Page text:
It was a tumultuous week in politics. During the last Parliamentary Sitting for the year, turmoil reached new heights with a change in Prime-Minister and a Cabinet reshuffle. As election campaigning begins, AWAVA continues to focus on the policy platforms on violence against women presented by each major political party. As part of AWAVA’s contribution to the ‘Priorities for Women‘ project, a joint National Women’s Alliances project led by Equality Rights Alliance, AWAVA has sent letters to major parties to discuss their policies on gender-based violence; their views of the challenges; their commitment to the National Plan to Reduce Violence against Women and funding frameworks. The ‘Priorities for Women‘ project encourages women to vote independently, effectively and in an informed manner. Look out for activities relating to its upcoming launch on the ‘In Focus’ section of our website, along with Facebook and Twitter.
No matter which party becomes the government of the day, the fight to end violence against women and girls continues.
Around the nation
- AWAVA Advisory Group Member and Executive Officer of the Canberra Rape Crisis Centre, Chrystina Stanford, spoke out against the under-reporting of sexual violence in the Parliamentary Group on Population and Development’s new short film ‘1 in 3’
- In NSW, the long-awaited Domestic and Family Violence Framework was released for public comment, with the Women’s Legal Service New South Wales and the Office of the Attorney-General both issuing media releases
- The Victorian ‘Policing Just Outcomes Report’ delivered damning findings on the nature of sexual assault investigations that were covered by the Herald Sun Newspaper
- The Sydney Morning Herald critically reflected on Australia’s ranking in the WHO report on violence against women (see last week’s round-up) noting that “the rate of violence against women in Australia is not that much lower than the rates in developing countries and that’s not good enough.”
- A St Kilda Football Club fan deconstructed the harmful ‘good bloke’ narrative that devalues the experiences of victim/survivors in response to the allegations against Stephen Milne
- The CEO of Project Respect, a non-governmental organisation supporting women in the sex industry, gave a compelling interview with the Australian Centre for the Study of Sexual Assault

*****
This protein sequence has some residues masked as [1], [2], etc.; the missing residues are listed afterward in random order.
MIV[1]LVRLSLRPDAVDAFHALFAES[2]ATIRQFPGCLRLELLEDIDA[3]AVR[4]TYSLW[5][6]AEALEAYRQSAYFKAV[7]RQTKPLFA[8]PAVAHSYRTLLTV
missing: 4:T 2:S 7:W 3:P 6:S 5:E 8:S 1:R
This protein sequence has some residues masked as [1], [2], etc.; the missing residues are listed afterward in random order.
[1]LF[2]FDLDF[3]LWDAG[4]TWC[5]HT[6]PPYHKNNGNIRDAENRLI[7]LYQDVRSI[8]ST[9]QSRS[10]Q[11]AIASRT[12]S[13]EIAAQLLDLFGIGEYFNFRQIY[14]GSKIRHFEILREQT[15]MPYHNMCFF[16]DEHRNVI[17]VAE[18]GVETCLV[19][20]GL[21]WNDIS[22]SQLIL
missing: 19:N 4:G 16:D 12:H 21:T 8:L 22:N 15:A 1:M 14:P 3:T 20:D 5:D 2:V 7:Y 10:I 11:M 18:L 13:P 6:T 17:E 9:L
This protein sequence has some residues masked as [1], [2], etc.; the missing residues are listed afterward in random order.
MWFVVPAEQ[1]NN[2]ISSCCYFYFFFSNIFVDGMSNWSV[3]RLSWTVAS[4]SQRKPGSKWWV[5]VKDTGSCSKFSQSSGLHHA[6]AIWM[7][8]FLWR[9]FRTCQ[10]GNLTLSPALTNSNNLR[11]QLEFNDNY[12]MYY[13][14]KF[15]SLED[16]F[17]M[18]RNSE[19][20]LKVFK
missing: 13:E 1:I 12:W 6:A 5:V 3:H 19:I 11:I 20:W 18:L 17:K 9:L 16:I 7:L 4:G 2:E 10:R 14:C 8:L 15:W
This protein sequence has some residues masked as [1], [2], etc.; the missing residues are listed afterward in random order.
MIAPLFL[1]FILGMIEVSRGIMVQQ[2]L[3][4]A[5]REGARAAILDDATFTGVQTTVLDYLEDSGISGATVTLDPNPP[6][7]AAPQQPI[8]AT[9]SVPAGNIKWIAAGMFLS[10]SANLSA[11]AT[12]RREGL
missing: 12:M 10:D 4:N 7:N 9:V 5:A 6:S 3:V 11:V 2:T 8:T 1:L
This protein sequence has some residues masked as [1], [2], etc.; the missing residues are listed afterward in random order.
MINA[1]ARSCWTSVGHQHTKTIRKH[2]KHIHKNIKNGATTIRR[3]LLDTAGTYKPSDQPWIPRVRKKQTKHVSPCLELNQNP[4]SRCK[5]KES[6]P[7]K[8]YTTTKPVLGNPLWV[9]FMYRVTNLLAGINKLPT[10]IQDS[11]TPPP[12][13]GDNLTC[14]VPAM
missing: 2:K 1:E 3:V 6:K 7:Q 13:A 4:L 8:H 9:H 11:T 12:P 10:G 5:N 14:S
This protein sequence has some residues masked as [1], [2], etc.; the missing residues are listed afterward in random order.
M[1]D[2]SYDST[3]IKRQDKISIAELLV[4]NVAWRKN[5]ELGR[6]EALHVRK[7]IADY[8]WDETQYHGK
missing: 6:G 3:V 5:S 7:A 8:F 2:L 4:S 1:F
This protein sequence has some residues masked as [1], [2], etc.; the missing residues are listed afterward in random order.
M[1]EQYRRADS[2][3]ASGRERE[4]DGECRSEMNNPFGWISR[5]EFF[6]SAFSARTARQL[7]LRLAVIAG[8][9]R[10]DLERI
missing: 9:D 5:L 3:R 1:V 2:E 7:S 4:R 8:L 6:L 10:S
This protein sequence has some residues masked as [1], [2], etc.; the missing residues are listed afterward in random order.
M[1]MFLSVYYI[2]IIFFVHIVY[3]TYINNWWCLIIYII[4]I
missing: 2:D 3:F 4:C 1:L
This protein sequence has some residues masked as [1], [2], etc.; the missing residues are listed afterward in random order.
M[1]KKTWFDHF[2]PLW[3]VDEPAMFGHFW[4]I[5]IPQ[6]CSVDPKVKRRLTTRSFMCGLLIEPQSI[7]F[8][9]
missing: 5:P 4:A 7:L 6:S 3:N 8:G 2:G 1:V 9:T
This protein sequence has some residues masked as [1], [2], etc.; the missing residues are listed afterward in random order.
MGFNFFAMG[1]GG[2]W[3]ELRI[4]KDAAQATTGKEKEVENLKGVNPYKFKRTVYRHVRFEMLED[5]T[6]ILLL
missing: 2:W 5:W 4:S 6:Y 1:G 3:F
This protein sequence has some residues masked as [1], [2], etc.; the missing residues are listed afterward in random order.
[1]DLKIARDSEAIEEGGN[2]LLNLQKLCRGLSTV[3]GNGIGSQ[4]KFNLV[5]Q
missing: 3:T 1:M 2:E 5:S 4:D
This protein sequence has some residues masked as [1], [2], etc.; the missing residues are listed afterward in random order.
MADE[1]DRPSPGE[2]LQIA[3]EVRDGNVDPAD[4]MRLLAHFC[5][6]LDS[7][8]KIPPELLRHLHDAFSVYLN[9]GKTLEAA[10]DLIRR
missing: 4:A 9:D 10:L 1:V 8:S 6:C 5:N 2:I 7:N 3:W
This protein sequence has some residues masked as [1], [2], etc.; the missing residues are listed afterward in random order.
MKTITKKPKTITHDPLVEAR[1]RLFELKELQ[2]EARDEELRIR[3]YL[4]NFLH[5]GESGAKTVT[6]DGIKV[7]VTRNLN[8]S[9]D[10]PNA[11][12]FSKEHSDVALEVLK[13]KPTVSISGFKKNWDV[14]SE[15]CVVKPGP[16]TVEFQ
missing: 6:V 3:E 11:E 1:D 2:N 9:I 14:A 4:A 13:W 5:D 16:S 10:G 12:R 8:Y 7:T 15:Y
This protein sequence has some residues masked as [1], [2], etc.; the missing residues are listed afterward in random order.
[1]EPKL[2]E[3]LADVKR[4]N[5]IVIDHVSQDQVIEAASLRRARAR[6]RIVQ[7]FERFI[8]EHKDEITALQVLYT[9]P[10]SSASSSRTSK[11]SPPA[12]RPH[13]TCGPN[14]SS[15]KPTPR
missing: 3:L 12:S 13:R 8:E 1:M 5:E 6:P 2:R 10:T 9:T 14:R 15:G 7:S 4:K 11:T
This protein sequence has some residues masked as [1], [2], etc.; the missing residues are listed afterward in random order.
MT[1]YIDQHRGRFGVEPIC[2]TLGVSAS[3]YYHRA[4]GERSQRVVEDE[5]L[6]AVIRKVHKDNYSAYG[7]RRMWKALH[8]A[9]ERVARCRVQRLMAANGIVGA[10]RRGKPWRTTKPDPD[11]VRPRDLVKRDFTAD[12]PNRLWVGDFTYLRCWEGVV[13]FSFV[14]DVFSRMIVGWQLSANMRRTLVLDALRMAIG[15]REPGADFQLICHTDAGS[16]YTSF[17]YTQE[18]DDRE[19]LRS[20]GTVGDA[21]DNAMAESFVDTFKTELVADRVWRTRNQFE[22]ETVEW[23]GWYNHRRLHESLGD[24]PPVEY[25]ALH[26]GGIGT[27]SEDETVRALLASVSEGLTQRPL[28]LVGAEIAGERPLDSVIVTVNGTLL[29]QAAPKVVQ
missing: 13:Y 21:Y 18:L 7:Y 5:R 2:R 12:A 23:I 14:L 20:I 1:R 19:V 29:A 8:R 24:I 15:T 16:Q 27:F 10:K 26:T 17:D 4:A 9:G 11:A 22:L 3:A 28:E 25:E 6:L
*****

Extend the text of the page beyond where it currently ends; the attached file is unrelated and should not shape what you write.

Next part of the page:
- Anna Johnson, an Australian delegate to the UN’s 57th Session of the Commission on the Status of Women, criticised the lack of preventive education for young people, “we have failed to explain to young people the concepts of consent, sexual assault and domestic violence”
Around the world
- Massive protests in the streets of Kolkata shone a spotlight on spiralling levels of violence against women in West Bengal where supporters said “this unending violence against women and the general sense of insecurity…has gripped the state”
- For the first time in its 60 year history, the World Bank South East Asia office joined the global movement to end gender-based violence, which is crucial considering a UNFPA report called this region the most ‘gender-insensitive’ in the world.
- As the Syrian conflict escalates, women and girls are being increasingly targeted and the Human Rights Watch is overwhelmingly concerned for female detainees
- In the UK, the National Society for the Prevention of Cruelty to Children launched a helpline to protect children from female genital mutilation because “…child victims of female genital mutilation are hidden behind a wall of silence. Like other forms of abuse, if female genital mutilation is not exposed it will continue to thrive and more children will suffer.”
- The Government of Canada took bold new steps to end violence against women and girls in the Yukon by funding a 24-month bilingual project engaging men and boys in responses to gender-based violence
- A powerful piece in the Huffington Post reversed the conventional conversation about violence against women
- Soraya Chemaly hit back at the grossly misinformed comment from Republican Jodie Laubenberg that rape kits are a form of abortion and meant to “clean” women out
- Recently, the UK Commons International Development Committee published a report on violence against women and girls
- Complementing the WHO report (published in last week’s round-up), the Lancet Journal published a systematic review of the global prevalence of intimate partner homicide finding that “awareness of violence against women as a health problem (and not just a criminal justice or domestic issue) is still low in many countries…”
- UN Women has called for written communications on human rights violations to be submitted to the Commission on the Status of Women by 1 August 2013
- The NSW Domestic and Family Violence Framework is open for public comment until 23 July 2013, so please follow the link for more details
**Articles published do not necessarily reflect the views of AWAVA and are included as items of interest only